I've been spending a fair amount of time with SSX3 since I received it about 10 days ago. Huge game. I've only scratched the surface of all the objectives you can play towards, and with only 2 characters so far. A very elaborate world has been built, and it's quite immersive. And as with the previous games in the series, the soundtrack is great.

The only thing I don't like about it is some of the things that have been removed from the previous games. For example, your characters all start at the same skill levels and you have to buy increased attributes. Acheiving a goal doesn't increase anything - you merely gain trophies and money, which you can then turn into the attributes of your choosing. But I'm still loving the game.

Making the switch

Unfortunately, not me. Doug over at Stopdesign has switched from a PC back to a Mac. His experience gives me hope for my own conversion, whenever that may happen. Wish I knew of a place I could rent/borrow a Mac from for a week or 2 to give it a more through test drive than what I can get at CompUSA.

Saturday, November 01, 2003

Site update

Ripped shamelessly from my home page.

I've made some small tweaks. I'm rolling back a little to HTML 4.01. Some pages are still XHTML but I've been migrating back to HTML 4.01. Just not enough browsers do XHTML properly for me to push the envelope.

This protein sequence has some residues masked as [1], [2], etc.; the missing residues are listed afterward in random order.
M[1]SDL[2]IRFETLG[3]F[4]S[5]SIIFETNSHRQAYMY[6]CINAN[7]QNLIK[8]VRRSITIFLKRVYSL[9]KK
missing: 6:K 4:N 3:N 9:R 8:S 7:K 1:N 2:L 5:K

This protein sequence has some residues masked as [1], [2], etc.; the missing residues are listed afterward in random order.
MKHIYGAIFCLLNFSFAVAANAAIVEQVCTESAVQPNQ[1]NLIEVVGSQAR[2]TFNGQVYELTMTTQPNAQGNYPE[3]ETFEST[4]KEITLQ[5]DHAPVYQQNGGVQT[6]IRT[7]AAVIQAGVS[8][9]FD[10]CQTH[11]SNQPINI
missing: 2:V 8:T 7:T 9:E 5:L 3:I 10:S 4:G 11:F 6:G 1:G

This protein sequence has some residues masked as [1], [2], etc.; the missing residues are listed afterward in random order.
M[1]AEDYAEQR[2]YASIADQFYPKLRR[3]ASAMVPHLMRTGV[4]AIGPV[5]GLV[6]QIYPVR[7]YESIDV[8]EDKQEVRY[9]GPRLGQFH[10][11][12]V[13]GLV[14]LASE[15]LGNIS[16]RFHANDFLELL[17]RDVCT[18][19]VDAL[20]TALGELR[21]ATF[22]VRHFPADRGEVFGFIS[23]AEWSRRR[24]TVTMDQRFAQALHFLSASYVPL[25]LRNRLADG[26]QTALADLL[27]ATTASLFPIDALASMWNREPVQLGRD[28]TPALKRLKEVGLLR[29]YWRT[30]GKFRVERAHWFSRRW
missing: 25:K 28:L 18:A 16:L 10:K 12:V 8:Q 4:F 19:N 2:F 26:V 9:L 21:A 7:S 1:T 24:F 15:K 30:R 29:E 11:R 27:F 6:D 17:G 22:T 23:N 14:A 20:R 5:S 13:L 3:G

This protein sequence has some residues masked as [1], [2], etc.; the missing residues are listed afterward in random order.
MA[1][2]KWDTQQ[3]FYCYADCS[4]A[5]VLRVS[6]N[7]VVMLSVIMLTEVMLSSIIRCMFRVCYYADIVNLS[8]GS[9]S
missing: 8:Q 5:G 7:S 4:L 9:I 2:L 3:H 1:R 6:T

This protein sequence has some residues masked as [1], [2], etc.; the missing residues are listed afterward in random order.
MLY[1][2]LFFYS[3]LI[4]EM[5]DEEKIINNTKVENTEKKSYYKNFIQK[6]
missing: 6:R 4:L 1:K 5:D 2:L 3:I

Users of browsers which support stylesheet switching will notice that I have an alternative stylesheet called "Curved." Give it a spin. I'm not done with it just yet but it's coming along nicely.

These pages work best with a reasonably standards-compilant browser. This is also a testbed for ideas I have around some more "cutting-edge" ideas. I recommend using Mozilla or one of its derivatives for all your browsing needs. Text-only browsers such as lynx will also do well, as everything is laid out logically. That is, there are no formatting/layout instructions in my HTML, that's all encased in the CSS files.

Health insurance needs attention STAT

Found out this week that for thse second consecutive year, our medical insurance plans are going up significantly in price. Last year it was more money coming out of my paycheck every week and a 50% increase in my doctor visit copays. This year, I'll again be spending more money out of my paycheck, but I haven't heard about copays yet.

The most appalling change, however, is that I no longer have a $5 copay on prescription medications, but rather will pay a percentage of the cost of the medicine. We were told that it'd hoped this will encourage us to use the bulk prescriptions by mail service that's available to us and "more closely examine what prescriptions we have and evaluate which ones we really need." (paraphrased). This sickens me. I feel very lucky that I'm single and have no "constant" medications I'm on. How does someone "choose" whcih prescriptions they need when their doctor is telling them they need all of them?